After a while, the door opens and several waiters enter. The dishes that we have ordered all arrive at the same time. Lin Dong Fu stands up. He crosses his arms behind his back. He bows forward as if he were a general in front of a model of a battlefield, and he carefully looks at the food on the round glass table. He asks the waiters several questions and without exception, the waiters all nod. He appears to be satisfied, and with a subtle wink, he lets them march back outside. The doors are closed and the feast can begin. We eat Hua Jiao Luo Bo Pi, which is a crispy radish, marinated in a Szechuan-pepper sauce, Chen Cu Hai Zeh Tou, a salad of pickled jellyfish, which have roughly the consistency of gummy bears, and Hong Sao Rou, which is cubes of pork belly cooked in several spices, soy sauce and rice wine – it has been cooked for so long that the meat has reached a jelly-like consistency. This dish was Mao Zedong's favourite dish and still there are yet more dishes, each as good as the first. Lao Shang Hai Xun Yu, a fish fried in nugget form, could well be the culinary and somewhat more lethal incarnation of the famous carrot and stick saying. This is because if you eat the fish carefully, then you will be rewarded with an incredibly delicate taste. And if you don't pay careful attention, the X-shaped bones can lodge themselves in your neck, putting you at risk of suffocation and death.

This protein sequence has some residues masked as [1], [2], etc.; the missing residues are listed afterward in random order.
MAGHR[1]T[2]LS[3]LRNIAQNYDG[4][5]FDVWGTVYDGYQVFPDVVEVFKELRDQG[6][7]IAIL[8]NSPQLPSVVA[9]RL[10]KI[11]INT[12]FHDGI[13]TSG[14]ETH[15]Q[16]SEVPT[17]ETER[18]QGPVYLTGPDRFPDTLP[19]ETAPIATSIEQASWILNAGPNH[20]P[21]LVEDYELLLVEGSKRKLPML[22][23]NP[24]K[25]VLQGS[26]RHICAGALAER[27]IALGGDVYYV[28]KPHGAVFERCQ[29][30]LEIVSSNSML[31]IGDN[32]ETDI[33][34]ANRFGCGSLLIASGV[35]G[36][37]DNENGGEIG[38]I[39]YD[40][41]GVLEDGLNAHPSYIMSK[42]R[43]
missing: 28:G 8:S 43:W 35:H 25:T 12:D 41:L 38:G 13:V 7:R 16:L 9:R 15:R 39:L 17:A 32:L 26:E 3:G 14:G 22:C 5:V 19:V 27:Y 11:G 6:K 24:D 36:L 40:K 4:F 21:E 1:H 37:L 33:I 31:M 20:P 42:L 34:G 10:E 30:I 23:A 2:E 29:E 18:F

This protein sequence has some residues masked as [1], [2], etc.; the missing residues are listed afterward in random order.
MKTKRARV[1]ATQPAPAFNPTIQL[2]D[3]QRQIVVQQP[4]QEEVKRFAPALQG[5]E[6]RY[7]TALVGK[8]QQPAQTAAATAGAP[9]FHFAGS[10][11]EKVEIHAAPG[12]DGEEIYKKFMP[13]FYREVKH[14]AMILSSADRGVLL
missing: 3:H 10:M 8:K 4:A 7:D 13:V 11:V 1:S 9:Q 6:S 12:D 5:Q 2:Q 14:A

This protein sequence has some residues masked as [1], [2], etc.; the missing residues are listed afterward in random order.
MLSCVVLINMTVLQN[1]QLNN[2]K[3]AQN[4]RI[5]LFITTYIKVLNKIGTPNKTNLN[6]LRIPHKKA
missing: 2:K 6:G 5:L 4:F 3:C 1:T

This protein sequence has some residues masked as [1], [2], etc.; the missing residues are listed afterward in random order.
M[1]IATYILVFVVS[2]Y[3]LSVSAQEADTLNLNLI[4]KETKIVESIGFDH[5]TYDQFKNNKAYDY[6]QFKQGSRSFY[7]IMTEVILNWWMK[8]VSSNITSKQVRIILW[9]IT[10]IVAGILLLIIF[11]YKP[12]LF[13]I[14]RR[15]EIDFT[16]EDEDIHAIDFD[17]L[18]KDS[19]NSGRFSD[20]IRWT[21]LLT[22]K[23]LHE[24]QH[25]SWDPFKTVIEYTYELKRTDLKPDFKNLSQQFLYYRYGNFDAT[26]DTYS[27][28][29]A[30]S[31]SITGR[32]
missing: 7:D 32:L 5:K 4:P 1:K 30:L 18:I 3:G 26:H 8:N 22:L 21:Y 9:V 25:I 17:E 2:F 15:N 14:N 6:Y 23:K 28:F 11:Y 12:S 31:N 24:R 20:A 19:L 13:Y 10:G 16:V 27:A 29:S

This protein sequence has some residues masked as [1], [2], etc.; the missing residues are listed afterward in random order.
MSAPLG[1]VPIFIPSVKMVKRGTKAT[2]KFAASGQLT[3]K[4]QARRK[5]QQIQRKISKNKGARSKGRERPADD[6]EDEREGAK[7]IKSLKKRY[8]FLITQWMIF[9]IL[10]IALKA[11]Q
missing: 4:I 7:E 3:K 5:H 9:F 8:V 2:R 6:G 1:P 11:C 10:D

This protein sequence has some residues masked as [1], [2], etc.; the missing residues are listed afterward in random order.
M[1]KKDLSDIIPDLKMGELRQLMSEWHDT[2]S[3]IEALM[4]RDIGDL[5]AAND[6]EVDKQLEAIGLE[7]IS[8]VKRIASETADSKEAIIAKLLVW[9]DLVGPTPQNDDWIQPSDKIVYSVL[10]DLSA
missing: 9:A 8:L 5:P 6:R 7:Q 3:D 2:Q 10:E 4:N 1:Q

"Do you know why chinese people eat with chopsticks?" asks Lin Dong Fu. "I know that there are apparently different theories," I reply, as I taste a mouthful of all of the dishes. He told me that "these theories are most certainly all rubbish. Look, I will show you my own theory". He lit a cigarette, took a puff, and then at the same time, picked something from his plate with the chopsticks. "Did you see that? Eating and smoking, both at once. Twice the pleasure and yet it still appears elegant. Besides, it's practical isn't it?"